by Henry Lane, Attorney
Lane & Hamer, Whitinsville, MA
The ongoing saga of the recently constructed billboard on the Long Subaru property along Route 395, has moved a step closer to resolution. On March 18, 2013, Judge Tucker of the Worcester Superior Court entered a judgment on the billboard company's appeal of the Building Inspector's determination that the billboard violated the height restriction in the Town's zoning bylaws. Although Judge Tucker determined that the billboard did in fact violate the height restriction, he did not order the sign demolished or reduced in height. Instead he ruled that the billboard could remain until it is damaged or destroyed by weather or accident or the ownership of the property on which it is located changes.
The case was heard on cross motions for summary judgment and without the necessity of a trial since both parties agreed that the facts were not really in dispute and that the Judge could decide the case without the necessity of live testimony. Both sides agreed that the billboard had been constructed pursuant to a building permit issued by Webster's Building Inspector and that the Webster Zoning Board of Appeals had previously decided that the sign was located in a zoning district in which billboards are permitted after an initial challenge to the construction of the billboard. It was also agreed that a third building inspector ultimately determined that although the sign is properly located, it was 85 feet high and exceeded the "four story" height limit in the zoning bylaws. That determination was appealed to the Zoning Board of Appeals which on a 3-1 vote failed to overturn the Building Inspector's determination because such decisions require a 4 vote majority of the Zoning Board of Appeals.
The primary issue before the Superior Court Judge was a question of whether or not the Building Inspector would be allowed to take a "second bite" at enforcing the bylaw after the first attempt was overturned by the Zoning Board of Appeals. The billboard company argued that, since the legality of the billboard had once been challenged, and that the Zoning Board of Appeals' decision denying that challenge was not appealed by anybody, its decision was final and that no further challenge should be allowed. The Town, on the other hand, argued that the initial challenge was limited to the question of whether or not the sign was located in an appropriate district and it did not deal with the height issue and, therefore, the Town should not be precluded from enforcing the height issue separately.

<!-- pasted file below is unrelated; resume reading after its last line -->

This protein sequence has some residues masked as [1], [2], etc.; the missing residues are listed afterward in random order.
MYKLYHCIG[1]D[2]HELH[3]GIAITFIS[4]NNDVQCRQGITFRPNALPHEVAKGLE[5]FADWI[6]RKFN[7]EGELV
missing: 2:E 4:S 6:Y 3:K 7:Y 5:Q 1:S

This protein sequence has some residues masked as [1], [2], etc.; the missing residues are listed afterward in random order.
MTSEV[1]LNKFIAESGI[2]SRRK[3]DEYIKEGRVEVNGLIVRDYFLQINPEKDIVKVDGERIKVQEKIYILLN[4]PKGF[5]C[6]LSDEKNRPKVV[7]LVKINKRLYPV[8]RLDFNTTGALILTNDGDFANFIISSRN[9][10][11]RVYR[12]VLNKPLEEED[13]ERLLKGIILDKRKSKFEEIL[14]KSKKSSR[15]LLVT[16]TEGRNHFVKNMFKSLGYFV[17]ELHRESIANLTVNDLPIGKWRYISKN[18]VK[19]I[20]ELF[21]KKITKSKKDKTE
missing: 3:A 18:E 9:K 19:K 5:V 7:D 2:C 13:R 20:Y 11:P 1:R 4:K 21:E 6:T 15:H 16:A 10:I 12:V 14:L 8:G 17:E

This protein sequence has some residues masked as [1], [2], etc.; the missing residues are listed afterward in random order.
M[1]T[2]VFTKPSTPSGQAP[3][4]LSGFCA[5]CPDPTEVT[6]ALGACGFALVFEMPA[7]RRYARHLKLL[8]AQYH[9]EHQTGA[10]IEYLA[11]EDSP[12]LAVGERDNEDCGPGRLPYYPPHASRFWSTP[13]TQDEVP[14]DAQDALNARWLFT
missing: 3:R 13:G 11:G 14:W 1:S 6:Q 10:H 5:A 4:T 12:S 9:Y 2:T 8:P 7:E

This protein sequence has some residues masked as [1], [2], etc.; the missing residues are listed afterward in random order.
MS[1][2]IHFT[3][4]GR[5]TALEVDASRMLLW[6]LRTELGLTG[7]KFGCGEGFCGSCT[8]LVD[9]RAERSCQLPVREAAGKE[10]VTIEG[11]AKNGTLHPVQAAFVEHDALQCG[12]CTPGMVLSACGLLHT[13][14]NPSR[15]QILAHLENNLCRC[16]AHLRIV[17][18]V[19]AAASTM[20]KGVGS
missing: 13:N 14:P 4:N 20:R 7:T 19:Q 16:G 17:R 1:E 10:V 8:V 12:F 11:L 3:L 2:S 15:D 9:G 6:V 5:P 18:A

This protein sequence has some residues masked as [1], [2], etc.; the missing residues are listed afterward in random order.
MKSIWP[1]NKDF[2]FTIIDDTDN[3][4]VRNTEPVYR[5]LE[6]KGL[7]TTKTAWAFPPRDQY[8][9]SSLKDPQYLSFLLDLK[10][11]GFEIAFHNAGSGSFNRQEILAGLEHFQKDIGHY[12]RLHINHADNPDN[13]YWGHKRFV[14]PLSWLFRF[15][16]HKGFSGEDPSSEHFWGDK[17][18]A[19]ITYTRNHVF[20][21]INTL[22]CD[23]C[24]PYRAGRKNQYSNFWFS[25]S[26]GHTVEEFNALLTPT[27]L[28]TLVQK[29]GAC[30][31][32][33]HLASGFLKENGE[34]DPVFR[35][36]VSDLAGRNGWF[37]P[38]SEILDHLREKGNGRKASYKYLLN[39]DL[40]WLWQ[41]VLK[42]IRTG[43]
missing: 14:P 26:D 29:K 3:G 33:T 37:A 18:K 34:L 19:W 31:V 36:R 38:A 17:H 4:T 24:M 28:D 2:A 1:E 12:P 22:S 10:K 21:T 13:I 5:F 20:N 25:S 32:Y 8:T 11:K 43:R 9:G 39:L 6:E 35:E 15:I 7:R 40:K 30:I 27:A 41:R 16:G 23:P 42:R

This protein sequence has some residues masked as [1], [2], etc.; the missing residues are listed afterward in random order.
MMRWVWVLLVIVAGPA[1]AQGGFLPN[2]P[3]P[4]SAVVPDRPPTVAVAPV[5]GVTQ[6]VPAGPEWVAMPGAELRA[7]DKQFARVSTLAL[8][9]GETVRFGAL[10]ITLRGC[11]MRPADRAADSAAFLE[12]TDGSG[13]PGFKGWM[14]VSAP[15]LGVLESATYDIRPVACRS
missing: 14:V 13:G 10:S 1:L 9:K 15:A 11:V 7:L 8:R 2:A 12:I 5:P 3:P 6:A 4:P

In a 14-page decision, Judge Tucker addressed all of the issues and concluded that the sign did exceed the "four story" height restriction in the zoning bylaws. He also decided that since the first enforcement action only dealt with the location of the sign and not its height, the Town was not precluded from bringing a separate enforcement action related to the height issue. However, the Judge also found that the billboard company had obtained a building permit for the sign and had constructed the sign in good faith. Furthermore, he noted that there was no challenge to the construction of the sign until it had been completed.
Under the circumstances, the Judge weighed the equities and determined that requiring the sign to be lowered would result in economic waste and a reduction in its usefulness. Accordingly, Judge Tucker determined that as an equitable matter, the sign should be allowed to remain until it was damaged or destroyed or ownership of the property changed. Despite Judge Tucker's efforts to resolve the case in a manner he judged to be fair to both sides, apparently neither side was satisfied and both parties have filed appeals from the decision. Assuming the trip to the Appeals Court follows the usual course, the billboard will remain for at least another year.